Players' Views

Ali Al-Habsi


You were born in Oman, moved to Norway for three years and then moved here to England five years ago. Have you experienced any racism in your time in these different countries?

Up to now, I haven’t had any things like that. I moved to Norway and was there for three years – it was a really fantastic experience for me because the people there were lovely and very welcoming to everybody. Especially with football players, perhaps because you spend more time with the fans and become close to them.

I was so happy in Norway and am happy here in England. I have been here for five years now, I feel like I am home. I can do all my religious things, because I am Muslim and I go to the Mosque to pray and everything.

I live in Bolton and it was surprising and exciting to discover that although it is not a big town and you can find maybe 30 Mosques [there are 20]. It is very important for myself and any religious person – like Christians or Muslims or anybody – to feel something like that, it makes you feel confident and relaxed in where you live.

We find that many people hold negative views about your religion. In our workshops in schools, we do a word association activity; when we say ‘Muslim’ many young people respond with ‘Bomber’ or ‘Terrorist’. What are your feelings on these reactions and this stereotype?

I think it is really sad and should not be like that. Maybe these people have heard many times on the news and TV about the things that happen all over the world.

When you can come closer to a religion, these views can change. For example, I have a very good relationship with my next door neighbour. One day he spoke to me to say, “Ali, I want to tell you something. I had heard many things about Muslim people on the TV and in newspapers, so when you came here I was afraid. Since I have met you I have realised that there is something wrong about what we see in the media.”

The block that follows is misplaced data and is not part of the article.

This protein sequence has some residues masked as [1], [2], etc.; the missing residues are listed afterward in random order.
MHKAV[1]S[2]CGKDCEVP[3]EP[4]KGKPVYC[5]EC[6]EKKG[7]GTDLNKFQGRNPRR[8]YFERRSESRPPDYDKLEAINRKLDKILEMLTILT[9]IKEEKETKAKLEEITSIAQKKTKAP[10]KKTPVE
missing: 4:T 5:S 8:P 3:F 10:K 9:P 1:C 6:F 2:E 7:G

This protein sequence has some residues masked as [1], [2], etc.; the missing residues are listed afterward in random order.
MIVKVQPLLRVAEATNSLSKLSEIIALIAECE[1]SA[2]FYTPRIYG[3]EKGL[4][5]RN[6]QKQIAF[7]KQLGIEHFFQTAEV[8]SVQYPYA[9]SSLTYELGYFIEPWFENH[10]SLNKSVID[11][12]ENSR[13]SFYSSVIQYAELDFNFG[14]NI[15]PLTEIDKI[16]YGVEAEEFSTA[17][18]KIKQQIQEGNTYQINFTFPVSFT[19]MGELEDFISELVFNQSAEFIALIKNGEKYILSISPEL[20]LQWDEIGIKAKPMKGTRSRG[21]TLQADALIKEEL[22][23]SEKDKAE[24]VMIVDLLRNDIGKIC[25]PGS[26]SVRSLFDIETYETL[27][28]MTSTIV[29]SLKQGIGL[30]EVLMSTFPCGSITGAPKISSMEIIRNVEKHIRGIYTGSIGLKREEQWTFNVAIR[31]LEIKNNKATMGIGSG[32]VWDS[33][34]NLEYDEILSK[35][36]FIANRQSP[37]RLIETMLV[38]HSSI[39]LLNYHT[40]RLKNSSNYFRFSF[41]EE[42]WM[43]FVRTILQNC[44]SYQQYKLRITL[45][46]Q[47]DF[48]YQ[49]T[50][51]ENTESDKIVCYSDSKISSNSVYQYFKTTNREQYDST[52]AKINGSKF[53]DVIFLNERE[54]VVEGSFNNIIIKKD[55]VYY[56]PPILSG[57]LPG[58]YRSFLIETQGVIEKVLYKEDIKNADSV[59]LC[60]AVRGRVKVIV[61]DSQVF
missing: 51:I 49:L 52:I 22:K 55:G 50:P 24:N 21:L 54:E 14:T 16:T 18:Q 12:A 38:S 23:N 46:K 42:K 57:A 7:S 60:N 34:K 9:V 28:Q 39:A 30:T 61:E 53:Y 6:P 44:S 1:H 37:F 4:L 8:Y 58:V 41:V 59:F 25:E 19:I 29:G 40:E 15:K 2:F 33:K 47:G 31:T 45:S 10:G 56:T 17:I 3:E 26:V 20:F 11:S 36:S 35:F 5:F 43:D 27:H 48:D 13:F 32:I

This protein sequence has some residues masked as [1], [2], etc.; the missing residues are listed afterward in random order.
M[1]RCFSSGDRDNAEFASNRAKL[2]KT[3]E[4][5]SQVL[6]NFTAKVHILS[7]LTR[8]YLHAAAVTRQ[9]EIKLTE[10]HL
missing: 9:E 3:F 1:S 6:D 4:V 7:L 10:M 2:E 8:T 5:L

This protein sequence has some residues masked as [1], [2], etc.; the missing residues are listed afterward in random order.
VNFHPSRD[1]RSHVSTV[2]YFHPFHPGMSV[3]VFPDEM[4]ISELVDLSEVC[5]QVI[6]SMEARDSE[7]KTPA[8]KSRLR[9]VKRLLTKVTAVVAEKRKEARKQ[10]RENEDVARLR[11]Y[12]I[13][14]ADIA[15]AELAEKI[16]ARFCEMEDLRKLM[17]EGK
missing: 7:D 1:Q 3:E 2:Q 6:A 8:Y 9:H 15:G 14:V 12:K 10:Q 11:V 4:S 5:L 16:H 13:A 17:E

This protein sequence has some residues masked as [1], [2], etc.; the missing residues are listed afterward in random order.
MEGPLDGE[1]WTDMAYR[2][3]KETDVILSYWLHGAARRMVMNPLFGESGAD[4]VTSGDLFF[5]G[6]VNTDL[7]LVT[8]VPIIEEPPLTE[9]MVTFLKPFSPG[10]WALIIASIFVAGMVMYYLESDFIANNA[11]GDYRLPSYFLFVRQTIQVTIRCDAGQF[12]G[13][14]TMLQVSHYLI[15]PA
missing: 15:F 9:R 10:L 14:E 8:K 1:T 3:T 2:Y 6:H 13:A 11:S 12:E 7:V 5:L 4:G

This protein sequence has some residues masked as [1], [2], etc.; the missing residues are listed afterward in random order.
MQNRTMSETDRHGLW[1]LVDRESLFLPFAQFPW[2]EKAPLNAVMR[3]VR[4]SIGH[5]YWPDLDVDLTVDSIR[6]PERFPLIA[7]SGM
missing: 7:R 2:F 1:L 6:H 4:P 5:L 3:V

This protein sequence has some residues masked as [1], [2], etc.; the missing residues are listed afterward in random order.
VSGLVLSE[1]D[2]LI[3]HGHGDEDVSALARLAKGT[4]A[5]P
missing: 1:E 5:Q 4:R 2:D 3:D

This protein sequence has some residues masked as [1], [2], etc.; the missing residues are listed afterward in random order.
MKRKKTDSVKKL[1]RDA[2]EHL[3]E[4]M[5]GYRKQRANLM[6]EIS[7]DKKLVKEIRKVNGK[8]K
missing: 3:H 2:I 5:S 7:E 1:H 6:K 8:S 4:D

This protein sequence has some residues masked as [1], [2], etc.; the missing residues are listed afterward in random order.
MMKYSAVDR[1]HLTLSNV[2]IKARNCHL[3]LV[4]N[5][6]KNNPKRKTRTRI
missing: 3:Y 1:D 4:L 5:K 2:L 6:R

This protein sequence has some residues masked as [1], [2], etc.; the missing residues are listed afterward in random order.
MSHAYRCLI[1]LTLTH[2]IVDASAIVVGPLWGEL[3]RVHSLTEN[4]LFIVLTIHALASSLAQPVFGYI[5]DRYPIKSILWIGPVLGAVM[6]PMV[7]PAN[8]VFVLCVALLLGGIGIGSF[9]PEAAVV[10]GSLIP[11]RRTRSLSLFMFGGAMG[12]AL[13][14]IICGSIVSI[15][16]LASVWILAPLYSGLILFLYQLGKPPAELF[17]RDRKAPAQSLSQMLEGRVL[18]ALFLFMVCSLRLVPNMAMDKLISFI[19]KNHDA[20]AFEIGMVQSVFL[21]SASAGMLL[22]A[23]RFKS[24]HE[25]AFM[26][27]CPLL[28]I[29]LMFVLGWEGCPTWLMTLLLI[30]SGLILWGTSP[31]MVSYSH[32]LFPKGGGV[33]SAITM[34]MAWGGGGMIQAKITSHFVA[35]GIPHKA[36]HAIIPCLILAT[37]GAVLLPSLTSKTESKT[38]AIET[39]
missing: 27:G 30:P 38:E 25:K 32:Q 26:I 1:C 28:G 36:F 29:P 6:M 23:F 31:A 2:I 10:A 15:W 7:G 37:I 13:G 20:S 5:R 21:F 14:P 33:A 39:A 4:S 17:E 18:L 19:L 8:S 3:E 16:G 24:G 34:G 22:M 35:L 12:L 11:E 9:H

That is what I meant when I said where I live makes me feel very confident, and I am very happy with what I have heard from the people around me.

In the end we are all the same, so we really must accept others and have respect for every religion. I am Muslim and I have to respect Christians, I have to respect Jews – I have to respect everybody.

Where did you actually live in Norway, and what was the presence of other Muslims and Mosques like compared to Bolton?

I played for Lyn Oslo, so lived in the capital Oslo. There are Mosques in Oslo but it is not like in England, the Muslim community is not that big as Norway is just a small country.

They have a few Mosques there where we would go to meet our friends or brothers and practice our religion.

There is a campaign in Sweden to ban minarets and this effectively means you can’t build a Mosque. What are your views on this?

I don’t think that is right because we are Muslim and there are certain things we need to carry out our prayers and we need a place to do this – we need a Mosque. When people go to other countries, they have a place for them. It is wrong to say we cannot have that, especially when we are doing nothing wrong. I do not think it is right.

In this country there is the English Defence League, whose main message is anti-Muslim – they say the Qur’an is an evil doctrine. Unfortunately they are encouraging a lot of young males to join them. What kind of a message would you have to people who may be listening to them?

I don’t think what they are doing is right. If you read the Qur’an, go inside it and concentrate, you can find your own meaning. Many people who have read the Qur’an change their mind and decide they want to be a Muslim, but some of the people do not. I believe in my religion, and I believe that everything that is written in the Qur’an is right, but some people do not believe that – it is a question of belief.

A current issue in British football is that there are very few Asian players coming through the ranks and one of the things attributed to this is the myth that you can’t be a footballer because you acknowledge Ramadan. You coped ok didn’t you?

Yes, and this view is not correct. In the Premier League now there aren't many Asian people, and just a few Muslims, but I have come here and done my Ramadan, I have done my training, played games and everything. The Gaffer and the coaches understand because this is my religion and I must practice it – they say if you are confident then do it.

I was happy and feeling good when I did my Ramadan, so I was fine to train and play games.

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